Jill Prout and her husband, Zack, moved to Clintonville in 2008, looking for the best of both city and suburb. The pair, whose family now includes 4-year-old son, Lee, and nearly 1-year-old daughter, Zoe, have found it.

Jill Prout and her husband, Zack, moved to Clintonville in 2008, looking for the best of both city and suburb. The pair, whose family now includes 4-year-old son, Lee, and nearly 1-year-old daughter, Zoe, have found it.

"We have the garage and the driveway," Prout said, "but we can walk to the park and the library."

Clintonville, first settled in 1813, originally attracted laborers like blacksmiths, carpenters and shoemakers, aka "mechanics," according to the historical marker planted at the North High Street and North Broadway epicenter of the community. Later came staff and faculty from Ohio State University, just to the south. With excellent schools and homes selling in a wide range of prices, the area also attracts many young families, which was also part of the appeal for the Prouts.

"We knew we weren't going to afford a home (in other parts of the city)," Prout said, "and we just got lucky when we found Clintonville."

Walkability and bike-ride-ability are a big part of the appeal. The Whetstone Community Center, with the nearby Whetstone Park of Roses and the Whetstone Branch of the Columbus Metropolitan Library are tops on many families' favorite on-foot or on-bike destinations. The Olentangy Greenway Trail, skirting the east bank of the Olentangy River, provides a great resource for exercise as well as bike-commuting to OSU and downtown Columbus.

Foodies find plenty to please the palate in Clintonville. On the north end of High Street, in an area also known as Beechwold, Mozart's - a restaurant, bakery and piano cafe - has happily settled into its new home. Northstar Café has a busy location south of Henderson Road. Portia's Café has a devoted following for its super-healthy and super-delicious food. Acre is a newcomer to the dining scene that gets the thumbs up from Prout for its farm-to-table fare and drive-through window.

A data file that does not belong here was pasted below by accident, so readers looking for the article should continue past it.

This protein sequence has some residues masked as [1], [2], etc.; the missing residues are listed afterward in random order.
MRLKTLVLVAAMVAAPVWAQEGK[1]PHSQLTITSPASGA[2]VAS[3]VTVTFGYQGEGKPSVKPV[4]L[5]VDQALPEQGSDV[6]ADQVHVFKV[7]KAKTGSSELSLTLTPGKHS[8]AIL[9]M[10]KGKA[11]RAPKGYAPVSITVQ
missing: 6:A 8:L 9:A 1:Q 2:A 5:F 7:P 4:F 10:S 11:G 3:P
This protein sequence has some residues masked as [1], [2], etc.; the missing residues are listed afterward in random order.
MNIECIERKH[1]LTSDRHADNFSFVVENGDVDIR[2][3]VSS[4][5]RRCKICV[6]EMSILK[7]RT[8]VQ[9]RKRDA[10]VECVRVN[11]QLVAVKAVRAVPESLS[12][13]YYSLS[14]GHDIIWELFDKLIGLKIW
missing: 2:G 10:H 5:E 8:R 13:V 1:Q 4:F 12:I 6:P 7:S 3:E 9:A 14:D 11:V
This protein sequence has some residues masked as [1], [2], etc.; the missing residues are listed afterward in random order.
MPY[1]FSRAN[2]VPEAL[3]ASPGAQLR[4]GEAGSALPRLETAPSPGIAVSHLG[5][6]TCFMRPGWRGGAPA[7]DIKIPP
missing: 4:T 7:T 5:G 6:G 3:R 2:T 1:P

Two specialty bakeries - Pattycake Bakery (with its vegan offerings) and Food for Good Thought (gluten-free) - prove that good taste is what matters most. Diners don't come any friendlier than Wildflower Cafe, George's Beechwold Diner and Nancy's Home Cooking. And Clintonville Community Market was there long before the words "co-op" and "locally sourced" became the buzzwords they are today. Weiland's Market is another neighborhood institution, while Lucky's Market is a welcome newcomer with its family-friendly special events.

Anyone in central Ohio who has ever had a kid in a strings program knows about The Loft Violin Shop, which services, sells and rents all manner of stringed instruments. Cover to Cover is an extraordinary bookstore devoted to children's books. Moxie's Gifts, Candy and Party Room creatively combines sweets and birthday parties at its location. And Firefly Play Cafe, the first play cafe in central Ohio, remains a favorite for play times and party times.

The Train Station has everything you need to satisfy your model-train needs. Studio 35, a true neighborhood filmhouse with special film series for youths and midnight Rocky Horror screenings to help parents relive their youth, is another Clintonville institution.

Wholly Craft is headquarters for the central Ohio crafting community: You will find great and unusual gifts, housewares, clothes, jewelry and much more inside this colorful shop, which is on the same block as Colonial Candy Shoppe, one of the original candy stores in the area, and Global Gallery, which is simply one of the best coffee shops around.

But the Clintonville Farmers' Market is probably the most archetypal C'ville event of all. Now in its 13th season, the market runs from late April to late November on Saturday mornings and during the summer on Wednesday afternoons and early evenings.

"We walk there with the stroller, hang out with neighbors and get a little breakfast pastry," Prout said. "We go for the experience."